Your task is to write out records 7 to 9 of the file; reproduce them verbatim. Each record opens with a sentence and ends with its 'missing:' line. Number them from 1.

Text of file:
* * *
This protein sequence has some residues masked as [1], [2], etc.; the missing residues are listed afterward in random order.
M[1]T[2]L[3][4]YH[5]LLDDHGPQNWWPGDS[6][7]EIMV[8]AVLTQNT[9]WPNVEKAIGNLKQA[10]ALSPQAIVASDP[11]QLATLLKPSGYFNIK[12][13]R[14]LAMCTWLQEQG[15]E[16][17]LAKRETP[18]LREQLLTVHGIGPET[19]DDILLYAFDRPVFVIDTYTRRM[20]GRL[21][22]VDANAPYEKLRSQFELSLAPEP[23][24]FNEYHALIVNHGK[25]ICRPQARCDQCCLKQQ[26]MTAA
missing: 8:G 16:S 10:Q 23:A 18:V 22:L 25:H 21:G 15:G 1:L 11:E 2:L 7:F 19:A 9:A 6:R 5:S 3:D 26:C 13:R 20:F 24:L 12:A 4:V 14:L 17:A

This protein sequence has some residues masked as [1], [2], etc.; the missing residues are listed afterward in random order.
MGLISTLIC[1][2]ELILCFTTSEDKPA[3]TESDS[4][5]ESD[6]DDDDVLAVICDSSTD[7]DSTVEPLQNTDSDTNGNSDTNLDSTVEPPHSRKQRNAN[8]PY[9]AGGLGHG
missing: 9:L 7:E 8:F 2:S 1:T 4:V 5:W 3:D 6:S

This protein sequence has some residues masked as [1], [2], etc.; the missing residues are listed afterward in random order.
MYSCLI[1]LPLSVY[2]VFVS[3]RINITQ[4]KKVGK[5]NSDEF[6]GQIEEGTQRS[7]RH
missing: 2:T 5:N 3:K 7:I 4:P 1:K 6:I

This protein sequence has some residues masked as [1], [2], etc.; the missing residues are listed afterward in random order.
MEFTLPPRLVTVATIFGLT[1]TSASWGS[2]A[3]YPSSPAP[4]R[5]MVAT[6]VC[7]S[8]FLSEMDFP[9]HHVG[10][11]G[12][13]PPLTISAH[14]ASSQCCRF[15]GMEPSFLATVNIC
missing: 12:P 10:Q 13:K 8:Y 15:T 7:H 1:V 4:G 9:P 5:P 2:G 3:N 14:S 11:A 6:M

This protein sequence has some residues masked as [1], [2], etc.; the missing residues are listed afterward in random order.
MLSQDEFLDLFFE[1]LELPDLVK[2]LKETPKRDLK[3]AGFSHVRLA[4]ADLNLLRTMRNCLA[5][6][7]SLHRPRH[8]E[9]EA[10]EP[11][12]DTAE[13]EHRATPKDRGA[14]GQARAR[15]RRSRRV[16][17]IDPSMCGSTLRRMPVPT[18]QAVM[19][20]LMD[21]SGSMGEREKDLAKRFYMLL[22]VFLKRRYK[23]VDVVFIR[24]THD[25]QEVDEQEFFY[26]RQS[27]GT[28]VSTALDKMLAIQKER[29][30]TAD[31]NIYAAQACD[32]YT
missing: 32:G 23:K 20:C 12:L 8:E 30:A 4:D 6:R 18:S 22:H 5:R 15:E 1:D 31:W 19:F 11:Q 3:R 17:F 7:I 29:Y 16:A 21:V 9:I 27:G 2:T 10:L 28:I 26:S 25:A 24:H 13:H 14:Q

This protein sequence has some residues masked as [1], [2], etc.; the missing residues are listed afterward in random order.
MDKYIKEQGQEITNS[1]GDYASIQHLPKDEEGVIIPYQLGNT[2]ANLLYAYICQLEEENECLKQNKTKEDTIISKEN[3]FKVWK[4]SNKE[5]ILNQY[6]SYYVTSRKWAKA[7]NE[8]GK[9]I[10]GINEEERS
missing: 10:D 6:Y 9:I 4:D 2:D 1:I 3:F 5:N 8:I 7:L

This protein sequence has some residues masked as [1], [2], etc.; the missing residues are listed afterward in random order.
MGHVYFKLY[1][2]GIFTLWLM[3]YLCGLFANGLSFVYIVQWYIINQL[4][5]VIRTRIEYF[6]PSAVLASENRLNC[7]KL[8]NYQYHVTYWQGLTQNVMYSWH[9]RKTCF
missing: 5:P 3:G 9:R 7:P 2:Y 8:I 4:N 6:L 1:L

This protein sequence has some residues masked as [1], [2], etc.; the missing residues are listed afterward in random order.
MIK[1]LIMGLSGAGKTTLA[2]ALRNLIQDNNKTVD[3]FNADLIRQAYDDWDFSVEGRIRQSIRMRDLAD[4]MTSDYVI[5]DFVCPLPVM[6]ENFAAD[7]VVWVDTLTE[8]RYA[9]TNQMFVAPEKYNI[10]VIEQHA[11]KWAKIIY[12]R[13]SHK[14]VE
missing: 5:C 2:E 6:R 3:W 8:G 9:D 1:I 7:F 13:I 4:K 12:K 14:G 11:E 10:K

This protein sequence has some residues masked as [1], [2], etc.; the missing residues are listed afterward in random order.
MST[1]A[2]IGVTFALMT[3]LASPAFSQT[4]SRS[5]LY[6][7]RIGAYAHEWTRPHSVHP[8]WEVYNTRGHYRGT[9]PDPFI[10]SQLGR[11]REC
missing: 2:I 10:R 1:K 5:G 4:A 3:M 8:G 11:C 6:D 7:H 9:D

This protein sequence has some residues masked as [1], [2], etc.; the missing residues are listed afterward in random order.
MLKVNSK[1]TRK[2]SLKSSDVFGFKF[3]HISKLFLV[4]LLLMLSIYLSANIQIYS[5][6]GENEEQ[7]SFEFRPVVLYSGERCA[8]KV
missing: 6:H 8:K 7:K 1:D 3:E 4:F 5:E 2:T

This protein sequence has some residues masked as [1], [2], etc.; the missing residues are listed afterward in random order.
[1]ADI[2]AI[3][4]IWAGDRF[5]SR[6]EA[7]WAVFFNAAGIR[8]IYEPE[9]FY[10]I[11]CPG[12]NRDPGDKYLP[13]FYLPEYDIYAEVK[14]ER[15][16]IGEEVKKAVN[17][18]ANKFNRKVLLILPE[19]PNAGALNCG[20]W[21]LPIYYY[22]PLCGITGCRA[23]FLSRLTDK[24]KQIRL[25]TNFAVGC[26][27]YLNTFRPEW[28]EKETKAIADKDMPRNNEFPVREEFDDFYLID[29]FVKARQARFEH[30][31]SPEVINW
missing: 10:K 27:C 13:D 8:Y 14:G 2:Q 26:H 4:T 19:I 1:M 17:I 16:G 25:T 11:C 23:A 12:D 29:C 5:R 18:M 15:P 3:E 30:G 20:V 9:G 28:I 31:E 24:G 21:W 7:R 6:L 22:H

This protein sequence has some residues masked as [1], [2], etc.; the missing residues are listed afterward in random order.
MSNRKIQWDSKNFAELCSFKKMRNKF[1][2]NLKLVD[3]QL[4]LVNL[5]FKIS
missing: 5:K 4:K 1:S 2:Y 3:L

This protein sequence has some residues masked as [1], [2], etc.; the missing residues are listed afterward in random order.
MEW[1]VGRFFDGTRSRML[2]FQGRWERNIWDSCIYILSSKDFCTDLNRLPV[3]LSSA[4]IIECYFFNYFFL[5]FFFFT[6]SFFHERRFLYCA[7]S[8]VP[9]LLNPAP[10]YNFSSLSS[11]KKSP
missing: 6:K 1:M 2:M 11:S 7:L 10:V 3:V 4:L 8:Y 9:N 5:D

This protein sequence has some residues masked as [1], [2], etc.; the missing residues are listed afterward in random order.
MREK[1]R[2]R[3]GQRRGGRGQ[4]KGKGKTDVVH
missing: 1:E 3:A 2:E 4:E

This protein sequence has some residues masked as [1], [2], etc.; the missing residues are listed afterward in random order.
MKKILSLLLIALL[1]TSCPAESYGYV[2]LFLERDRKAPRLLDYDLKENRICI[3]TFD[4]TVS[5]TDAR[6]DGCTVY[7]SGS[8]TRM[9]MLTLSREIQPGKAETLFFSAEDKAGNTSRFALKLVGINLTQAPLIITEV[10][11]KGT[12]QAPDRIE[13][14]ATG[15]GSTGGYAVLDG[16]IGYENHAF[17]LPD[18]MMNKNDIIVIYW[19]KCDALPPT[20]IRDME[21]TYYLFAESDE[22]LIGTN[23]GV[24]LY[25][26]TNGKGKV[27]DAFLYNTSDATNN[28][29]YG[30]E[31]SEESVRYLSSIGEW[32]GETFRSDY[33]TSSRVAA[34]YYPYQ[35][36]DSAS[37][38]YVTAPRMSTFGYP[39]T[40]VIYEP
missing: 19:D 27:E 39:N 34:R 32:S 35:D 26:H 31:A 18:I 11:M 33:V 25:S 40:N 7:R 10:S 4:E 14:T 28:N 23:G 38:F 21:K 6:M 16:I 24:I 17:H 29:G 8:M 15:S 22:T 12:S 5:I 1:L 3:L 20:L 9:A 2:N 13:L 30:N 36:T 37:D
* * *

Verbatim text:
This protein sequence has some residues masked as [1], [2], etc.; the missing residues are listed afterward in random order.
MGHVYFKLY[1][2]GIFTLWLM[3]YLCGLFANGLSFVYIVQWYIINQL[4][5]VIRTRIEYF[6]PSAVLASENRLNC[7]KL[8]NYQYHVTYWQGLTQNVMYSWH[9]RKTCF
missing: 5:P 3:G 9:R 7:P 2:Y 8:I 4:N 6:L 1:L

This protein sequence has some residues masked as [1], [2], etc.; the missing residues are listed afterward in random order.
MIK[1]LIMGLSGAGKTTLA[2]ALRNLIQDNNKTVD[3]FNADLIRQAYDDWDFSVEGRIRQSIRMRDLAD[4]MTSDYVI[5]DFVCPLPVM[6]ENFAAD[7]VVWVDTLTE[8]RYA[9]TNQMFVAPEKYNI[10]VIEQHA[11]KWAKIIY[12]R[13]SHK[14]VE
missing: 5:C 2:E 6:R 3:W 8:G 9:D 1:I 7:F 13:I 4:K 12:K 14:G 11:E 10:K

This protein sequence has some residues masked as [1], [2], etc.; the missing residues are listed afterward in random order.
MST[1]A[2]IGVTFALMT[3]LASPAFSQT[4]SRS[5]LY[6][7]RIGAYAHEWTRPHSVHP[8]WEVYNTRGHYRGT[9]PDPFI[10]SQLGR[11]REC
missing: 2:I 10:R 1:K 5:G 4:A 3:M 8:G 11:C 6:D 7:H 9:D